Car Seat Headrest and Asexuality


by Owen Murray

The sexual coming of age story has been retold in song thousands of times, and will doubtless be told a thousand times more. A blend of confusion and lack of confidence, followed by some bravery, a pinch of magic, and hooray! It’s a compelling story and an almost universally relatable one. Loads of LGBTQ+ artists have helped form the way this story is told in music to make it more inclusive. But what about the people who don’t relate to the story at all? Asexuality doesn’t quite have a place in the compelling coming of age narrative, but Car Seat Headrest manages to make it work. 

Car Seat Headrest began as the solo project of Will Toledo, the band’s lead singer, and has since evolved into a full-band ordeal. The first Car Seat albums were released on Bandcamp and featured intensely personal lyrics often dealing with clumsy sexual encounters, mental health, and self-examination. On these albums, Will anxiously questions his sexuality, gender, and the significance of gender identity in general. Amid the anxiety, there are moments of clarity, many of which come while Will considers the idea of asexuality. I’m not going to speculate as to how Will identifies—to the best of my knowledge, he has not publicly specified. If we are to judge by the line “I don’t care about hundreds of hypothetical people and their hypothetical sex-deals. I care about me and my sex-deal. What about my problems?” from “It’s Only Sex,” (Living While Starving, 2013) then Will is still figuring it out himself. Instead, what I want to look at is some of the clear asexual themes in his music that make his take on the sexual coming of age story unique.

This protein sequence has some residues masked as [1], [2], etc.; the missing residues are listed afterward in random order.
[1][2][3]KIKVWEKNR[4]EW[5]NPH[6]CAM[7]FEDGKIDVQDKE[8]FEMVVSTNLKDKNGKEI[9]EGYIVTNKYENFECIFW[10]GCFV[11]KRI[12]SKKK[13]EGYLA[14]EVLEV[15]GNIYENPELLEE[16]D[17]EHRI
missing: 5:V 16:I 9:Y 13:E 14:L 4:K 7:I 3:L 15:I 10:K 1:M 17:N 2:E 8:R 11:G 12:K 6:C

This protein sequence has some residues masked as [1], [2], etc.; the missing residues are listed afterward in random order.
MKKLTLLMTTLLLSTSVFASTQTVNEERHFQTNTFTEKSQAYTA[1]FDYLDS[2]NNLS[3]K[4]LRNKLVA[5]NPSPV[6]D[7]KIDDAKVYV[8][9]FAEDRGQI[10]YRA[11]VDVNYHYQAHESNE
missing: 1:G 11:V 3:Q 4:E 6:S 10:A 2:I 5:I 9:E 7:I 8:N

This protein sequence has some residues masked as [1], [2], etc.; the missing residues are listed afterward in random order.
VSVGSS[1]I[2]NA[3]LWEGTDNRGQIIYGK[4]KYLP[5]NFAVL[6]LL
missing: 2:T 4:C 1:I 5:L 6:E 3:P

If there’s a single song than embodies Will’s confusion“It’s Only Sex” is the one.  The tension and confusion are so concentrated that the song works as somewhat of a Car Seat Headrest thesis statement. From the frantic and heavy-handed introduction Will makes it painfully clear that it’s not only sex. “The other night I cried while thinking of having sex with you. Not out of desire, or shame, but some subconscious impulse to feel pain. I wiped my tears on my face, and neck, and the back of my ears and said, ‘now it’s sweat, now it’s sweat, it’s sweat now,” he rants on top of a driving, distorted drum loop. Later in the song, he elaborates on his feelings for his gender non-specific love interest and the impending anxiety he feels about sex. “What happens if I don’t like it? I like you,” goes the refrain. The pressure is intense. Finally, the truth bursts out. “Sexual desires, speak! I want to hold you tight. I want to feel your love, physically. I want to sleep with you. But only in the literal sense!” The burst of clarity and honesty brings a rush of relief. Will is released from the pressure to have sex when he isn’t sure he wants to. Then he repeats the refrain. “What happens if I don’t like it? I like you… It’s only sex.” And this time he means it. 

Elsewhere in the Car Seat discography, themes of asexuality are not as panicked or heavy-handed. On “Strangers” from Teens of Style  (2015) Will is far more sure of himself. “Society wants me to fuck, well fuck ‘em. Car Seat will be a genetic stop sign,” he declares. “No Passion” which originally appeared on My Back is Killing Me Baby (2013) crosses into the absurd and borders on self parody with the line, “In my wildest sexual dreams I dream that I’m watching porn/but there’s too much sunlight/shining on my laptop monitor so I can’t see anything with any amount of clarity.”